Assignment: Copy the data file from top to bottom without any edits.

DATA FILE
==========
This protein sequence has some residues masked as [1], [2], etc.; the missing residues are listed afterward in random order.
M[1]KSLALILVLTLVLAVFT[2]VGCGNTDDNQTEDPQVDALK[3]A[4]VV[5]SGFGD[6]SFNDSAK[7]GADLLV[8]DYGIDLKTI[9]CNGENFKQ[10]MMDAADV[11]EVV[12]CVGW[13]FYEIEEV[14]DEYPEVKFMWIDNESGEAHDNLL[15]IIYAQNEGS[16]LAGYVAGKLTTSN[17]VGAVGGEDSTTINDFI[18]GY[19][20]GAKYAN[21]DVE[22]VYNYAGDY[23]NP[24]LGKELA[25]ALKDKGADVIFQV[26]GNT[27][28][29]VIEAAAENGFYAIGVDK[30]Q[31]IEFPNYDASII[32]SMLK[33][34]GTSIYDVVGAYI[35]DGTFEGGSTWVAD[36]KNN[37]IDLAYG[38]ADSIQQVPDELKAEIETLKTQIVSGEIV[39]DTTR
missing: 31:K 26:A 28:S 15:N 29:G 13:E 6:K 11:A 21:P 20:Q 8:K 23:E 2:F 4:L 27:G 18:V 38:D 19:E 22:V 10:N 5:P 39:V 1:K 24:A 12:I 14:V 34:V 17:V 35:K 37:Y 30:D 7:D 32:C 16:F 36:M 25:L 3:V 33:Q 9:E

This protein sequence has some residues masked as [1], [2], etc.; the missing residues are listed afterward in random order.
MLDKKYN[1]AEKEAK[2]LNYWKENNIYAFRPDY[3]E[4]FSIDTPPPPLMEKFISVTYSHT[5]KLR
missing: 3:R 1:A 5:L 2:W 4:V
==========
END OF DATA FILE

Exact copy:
This protein sequence has some residues masked as [1], [2], etc.; the missing residues are listed afterward in random order.
M[1]KSLALILVLTLVLAVFT[2]VGCGNTDDNQTEDPQVDALK[3]A[4]VV[5]SGFGD[6]SFNDSAK[7]GADLLV[8]DYGIDLKTI[9]CNGENFKQ[10]MMDAADV[11]EVV[12]CVGW[13]FYEIEEV[14]DEYPEVKFMWIDNESGEAHDNLL[15]IIYAQNEGS[16]LAGYVAGKLTTSN[17]VGAVGGEDSTTINDFI[18]GY[19][20]GAKYAN[21]DVE[22]VYNYAGDY[23]NP[24]LGKELA[25]ALKDKGADVIFQV[26]GNT[27][28][29]VIEAAAENGFYAIGVDK[30]Q[31]IEFPNYDASII[32]SMLK[33][34]GTSIYDVVGAYI[35]DGTFEGGSTWVAD[36]KNN[37]IDLAYG[38]ADSIQQVPDELKAEIETLKTQIVSGEIV[39]DTTR
missing: 31:K 26:A 28:S 15:N 29:G 13:E 6:K 11:A 21:P 20:Q 8:K 23:E 2:F 4:L 27:G 18:V 38:D 19:E 22:V 10:N 5:P 39:V 1:K 24:A 12:I 14:V 34:V 17:V 35:K 37:Y 30:D 7:D 32:C 16:F 36:M 25:L 3:V 33:Q 9:E

This protein sequence has some residues masked as [1], [2], etc.; the missing residues are listed afterward in random order.
MLDKKYN[1]AEKEAK[2]LNYWKENNIYAFRPDY[3]E[4]FSIDTPPPPLMEKFISVTYSHT[5]KLR
missing: 3:R 1:A 5:L 2:W 4:V